Matt Gerhart

Name: Matt Gerhart
Position/Occupation: Program Manager, San Francisco Bay Area with the State Coastal Conservancy
June 2018

Matt has been working for the Coastal Conservancy since 2007 when he moved back to the Bay Area after three years working for the Mendocino Land Trust on the North Coast. Initially, he worked on projects in Mendocino and Sonoma then moved on to become Deputy Manager of the Bay Area program in 2010. In that role he knit together the climate, restoration, conservation and access goals of the Conservancy through partnership-based initiatives like the Bay Area Open Space Council, Bay Area Ridge Trail Council, and Baylands Ecosystem Habitat Goals.

In 2015, he advanced on to the role of Bay Area Program Manager, where he now oversees the Conservancy’s wide range of land protection, restoration, access and climate adaptation projects, as well as its new work with the San Francisco Bay Restoration Authority.

A typical day in Matt’s life involves a boatload of meetings, emails and conversations with his dedicated staff and partners from around the region, all in service of keeping over 150 active projects moving forward while responsibly stewarding tens of millions of public dollars each year. Perceptively, his two young daughters call his work “ticka-ticka blah blah” (said while making keyboard and telephone motions with hands). He does, however, get the occasional chance to hunt out the spectacular and challenged natural spaces of the bay area, which he has called home for over 20 years. That might include a boat tour up a quiet tidal slough, hikes to remote valleys of the Blue-Ridge Berryessa, biking urbanized shorelines in the Oakland estuary, or sizing up new ridge trail opportunities in the hills.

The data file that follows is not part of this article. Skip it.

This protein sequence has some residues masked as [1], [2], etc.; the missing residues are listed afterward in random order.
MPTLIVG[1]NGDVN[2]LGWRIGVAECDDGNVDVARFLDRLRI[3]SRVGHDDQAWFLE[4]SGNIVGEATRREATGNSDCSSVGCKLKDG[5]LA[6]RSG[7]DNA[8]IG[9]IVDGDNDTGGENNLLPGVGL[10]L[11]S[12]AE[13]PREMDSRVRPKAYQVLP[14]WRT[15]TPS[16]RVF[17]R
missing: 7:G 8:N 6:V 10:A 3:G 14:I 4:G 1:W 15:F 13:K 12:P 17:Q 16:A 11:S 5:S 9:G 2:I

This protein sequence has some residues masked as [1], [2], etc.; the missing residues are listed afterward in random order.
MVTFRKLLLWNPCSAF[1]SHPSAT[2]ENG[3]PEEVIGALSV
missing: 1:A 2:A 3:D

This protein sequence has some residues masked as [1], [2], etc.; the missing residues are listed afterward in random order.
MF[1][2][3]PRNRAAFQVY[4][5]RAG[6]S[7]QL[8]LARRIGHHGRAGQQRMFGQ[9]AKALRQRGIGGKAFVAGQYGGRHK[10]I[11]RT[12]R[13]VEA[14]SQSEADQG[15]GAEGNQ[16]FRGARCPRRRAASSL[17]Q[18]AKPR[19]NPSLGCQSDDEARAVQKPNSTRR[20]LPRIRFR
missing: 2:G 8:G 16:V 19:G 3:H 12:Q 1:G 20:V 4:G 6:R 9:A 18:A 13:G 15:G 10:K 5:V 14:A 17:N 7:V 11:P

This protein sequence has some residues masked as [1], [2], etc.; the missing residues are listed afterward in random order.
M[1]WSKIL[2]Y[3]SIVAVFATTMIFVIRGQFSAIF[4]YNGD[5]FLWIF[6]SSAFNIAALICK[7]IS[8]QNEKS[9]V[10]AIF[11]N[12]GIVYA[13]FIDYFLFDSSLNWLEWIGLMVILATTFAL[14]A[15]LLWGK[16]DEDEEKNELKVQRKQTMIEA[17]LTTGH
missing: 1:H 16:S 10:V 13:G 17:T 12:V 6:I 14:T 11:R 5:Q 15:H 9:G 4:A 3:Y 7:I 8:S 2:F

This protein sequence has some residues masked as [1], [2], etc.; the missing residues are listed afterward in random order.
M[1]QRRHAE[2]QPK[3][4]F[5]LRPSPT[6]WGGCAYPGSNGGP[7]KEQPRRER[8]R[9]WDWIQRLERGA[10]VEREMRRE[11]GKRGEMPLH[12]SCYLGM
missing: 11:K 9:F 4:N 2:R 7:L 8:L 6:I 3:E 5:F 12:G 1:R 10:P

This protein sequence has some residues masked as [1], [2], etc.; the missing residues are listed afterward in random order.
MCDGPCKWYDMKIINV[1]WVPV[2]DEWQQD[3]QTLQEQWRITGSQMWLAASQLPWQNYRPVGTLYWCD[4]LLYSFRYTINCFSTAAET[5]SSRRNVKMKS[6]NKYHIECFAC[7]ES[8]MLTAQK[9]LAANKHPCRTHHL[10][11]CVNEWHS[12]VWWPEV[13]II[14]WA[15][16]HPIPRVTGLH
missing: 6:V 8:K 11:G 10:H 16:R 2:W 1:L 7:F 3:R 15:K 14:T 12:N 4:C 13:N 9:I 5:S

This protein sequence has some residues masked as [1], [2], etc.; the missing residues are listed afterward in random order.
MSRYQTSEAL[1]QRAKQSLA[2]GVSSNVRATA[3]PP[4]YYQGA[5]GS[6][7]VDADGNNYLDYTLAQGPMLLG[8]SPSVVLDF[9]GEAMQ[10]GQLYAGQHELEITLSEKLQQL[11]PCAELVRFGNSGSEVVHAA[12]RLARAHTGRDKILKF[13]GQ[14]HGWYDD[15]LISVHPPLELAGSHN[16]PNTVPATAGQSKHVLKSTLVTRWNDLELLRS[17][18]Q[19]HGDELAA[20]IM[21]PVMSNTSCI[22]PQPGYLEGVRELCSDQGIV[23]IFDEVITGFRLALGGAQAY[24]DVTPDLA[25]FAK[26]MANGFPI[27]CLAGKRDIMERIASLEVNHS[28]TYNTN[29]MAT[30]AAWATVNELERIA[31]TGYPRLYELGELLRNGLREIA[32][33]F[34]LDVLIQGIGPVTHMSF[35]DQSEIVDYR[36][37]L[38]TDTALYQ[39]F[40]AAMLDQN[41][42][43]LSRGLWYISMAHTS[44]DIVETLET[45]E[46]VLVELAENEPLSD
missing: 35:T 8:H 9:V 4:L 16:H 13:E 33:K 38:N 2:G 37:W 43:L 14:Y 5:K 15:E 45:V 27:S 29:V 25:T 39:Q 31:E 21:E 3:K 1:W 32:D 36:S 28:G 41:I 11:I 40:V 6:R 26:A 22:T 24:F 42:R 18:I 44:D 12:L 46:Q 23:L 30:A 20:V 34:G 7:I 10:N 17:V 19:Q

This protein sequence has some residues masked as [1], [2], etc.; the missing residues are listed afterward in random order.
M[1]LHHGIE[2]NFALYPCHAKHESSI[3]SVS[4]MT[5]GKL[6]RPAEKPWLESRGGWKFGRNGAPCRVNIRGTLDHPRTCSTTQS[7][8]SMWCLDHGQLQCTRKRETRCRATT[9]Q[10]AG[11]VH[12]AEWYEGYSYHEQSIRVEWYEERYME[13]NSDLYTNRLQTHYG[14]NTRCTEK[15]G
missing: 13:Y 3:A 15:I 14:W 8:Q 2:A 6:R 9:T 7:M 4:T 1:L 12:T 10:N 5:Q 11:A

Having grown up in Texas and lived in both Colorado and on the East Coast, Matt really appreciates how urban Californians value their natural heritage, as well as their desire to enjoy and steward the outdoors. He found himself entranced by the dynamic and engaging mix of urban and natural spaces here in the Bay Area and made urban-area land conservation the focus of his graduate work in Geography – imagining one day being involved in just the type of work he gets to do at the Conservancy now.

In fact, Matt says “The highlight of my job is engaging with the wide range of people around me. Partnerships like the JV are filled with people who are unflinchingly committed to protecting, stewarding and promoting the precious resources they are privileged to enjoy.” And Matt senses that “each person touched by the work of enhancing nature’s bounty, putting a child in touch with their first taste of the outdoors, or helping tell the tales of wild places in the city feels a connection to a bigger we” – something he believes must be felt if we are going to move society forward. It’s the “little big stuff” that keeps Matt going, whether it be negotiating an agreement to turn a contaminated site over for public use, devising strategies to ensure critical wildlands will never be developed, or funding community programs that expose new constituencies to the wonders of their shoreline.

Nothing speaks more to his desire to leave things a little bit better than Matt’s family – his wife Laura, a dedicated educator in Oakland’s public school system, and two daughters Eva (6) and Lucy (2). Always questioning the way the world works – and the ways it doesn’t – their perspective keeps each day’s challenge fresh. Biking, sailing, soccer, hiking, and mountaineering are all once and future pastimes Matt finds renewal in and lives for. He draws on the memory of his parents – a brilliant conversationalist dad from dusty west Texas and a homesteader-stock mom who grew up poking around Colorado’s wilderness lakes – to remind him how little one’s time here matters if you don’t make something of it. And as they say round those parts, relevant for the busy life of the Conservancy and the Bay Area, “better make it quick.”